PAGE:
When she couldn’t find a mirror she wanted in the shops, 2015 Emerging Creative Jennifer Bradley’s life as a designer began. She made herself a round mirror, laser-cutting pieces of wood to build the frame by hand. Bradley then learnt how to silk-screen material bags for her mirrors and that led to a range of patterned fabrics and paper. Her design brand, Damn Good Looking, also makes table runners, wrapping paper and bags.
As Design Indaba Expo 2015 draws closer, we talk to Bradley about how she started Damn Good Looking and why the name refers to you, fella.
How have your studies in architecture influenced your aesthetic?
While I have always been creative, studying architecture taught me about the process of design and even though I am no longer doing very much architecture, I would not be where I am without that background and the people I met along the way.
Did you work as an architect for a while after you graduated?
Yes, I have done close to three years work in architecture in various stints between and after studying.
What made you move away from it?
I got to a point in my job where I wasn't learning anymore. Then an opportunity arose to work on a freelance project so I took a deep breath and left my job. Of course the freelance job never materialised and I just started doing other things...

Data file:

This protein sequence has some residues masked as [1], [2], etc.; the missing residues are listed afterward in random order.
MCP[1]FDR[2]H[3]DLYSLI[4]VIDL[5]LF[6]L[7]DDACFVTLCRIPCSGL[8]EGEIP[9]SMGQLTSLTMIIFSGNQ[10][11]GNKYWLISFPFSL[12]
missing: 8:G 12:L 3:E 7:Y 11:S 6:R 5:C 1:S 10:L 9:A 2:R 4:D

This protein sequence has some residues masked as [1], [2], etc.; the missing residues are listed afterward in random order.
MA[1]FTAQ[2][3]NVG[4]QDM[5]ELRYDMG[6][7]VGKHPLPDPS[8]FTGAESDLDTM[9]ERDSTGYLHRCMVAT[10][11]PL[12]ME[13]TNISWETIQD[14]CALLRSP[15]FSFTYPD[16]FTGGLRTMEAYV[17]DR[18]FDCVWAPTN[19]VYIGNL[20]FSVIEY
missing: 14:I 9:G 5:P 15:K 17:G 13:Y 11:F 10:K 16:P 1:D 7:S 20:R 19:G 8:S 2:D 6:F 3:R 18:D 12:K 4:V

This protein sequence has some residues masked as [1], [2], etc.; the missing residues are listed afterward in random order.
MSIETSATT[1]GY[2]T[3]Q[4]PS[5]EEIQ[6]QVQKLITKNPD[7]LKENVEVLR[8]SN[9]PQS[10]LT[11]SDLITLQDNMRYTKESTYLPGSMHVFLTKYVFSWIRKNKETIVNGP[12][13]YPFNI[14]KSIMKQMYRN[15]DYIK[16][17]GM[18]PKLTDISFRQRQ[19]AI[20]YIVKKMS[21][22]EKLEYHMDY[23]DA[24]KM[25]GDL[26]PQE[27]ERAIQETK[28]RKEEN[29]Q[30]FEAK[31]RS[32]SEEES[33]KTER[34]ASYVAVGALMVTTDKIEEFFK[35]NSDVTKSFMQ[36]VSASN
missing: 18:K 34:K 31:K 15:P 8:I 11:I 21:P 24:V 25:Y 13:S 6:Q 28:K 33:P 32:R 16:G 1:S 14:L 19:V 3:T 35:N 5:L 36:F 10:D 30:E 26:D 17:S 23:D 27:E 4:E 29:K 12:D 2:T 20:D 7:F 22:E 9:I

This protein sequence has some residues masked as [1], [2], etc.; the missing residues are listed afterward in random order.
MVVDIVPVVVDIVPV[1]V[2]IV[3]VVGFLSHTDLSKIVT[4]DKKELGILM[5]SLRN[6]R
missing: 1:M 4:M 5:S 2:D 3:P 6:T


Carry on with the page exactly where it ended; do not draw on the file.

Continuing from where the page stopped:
Early on in your journey as an entrepreneur, did anyone offer you any really great advice?
I have learnt a lot from many people and no one single pearl of wisdom comes to mind… but right from the start I have had the full support of all the people in my life that matter and that has been crucial to my perseverance. While it isn't direct advice, it has been incredibly valuable and has given me the reassurance I needed when I doubted myself.
Have you ever found it hard working for yourself?
At least once a week I find myself wondering what on earth I am doing. This whole thing can be terrifying but at the same time it is incredibly exciting and I love how steep the learning curve is.
Do you find the creative environment in SA inspiring or frustrating?
The design industry in SA is definitely inspiring.
Aside from the ever-increasing appreciation for local work, I have found all the people I have encountered to be generous with their time and expertise and genuinely supportive of each other.
Where are you based? Do you have a studio?
I am a bit of a nomad at the moment. I grew-up in Pretoria but I am in the process of moving to the Vaal Triangle. So my studio, as such, is either my fiancé’s or my parents’ garage, depending on where I am.
Who is the “trusty side kick” you mention on the Damn Good Looking website?
This sidekick is made up of a few people: my mother does all my sewing and a lot of my admin when I lose track of things (she is my hero), but there are also some of my friends I studied with who I rely on for design input. It is essential to have a soundboard or 12.
What made you decide to start with a mirror?
I wanted a round mirror and I couldn't find anything that I liked; or, if I liked it, it was well beyond what my resources would allow and so it [making one] began.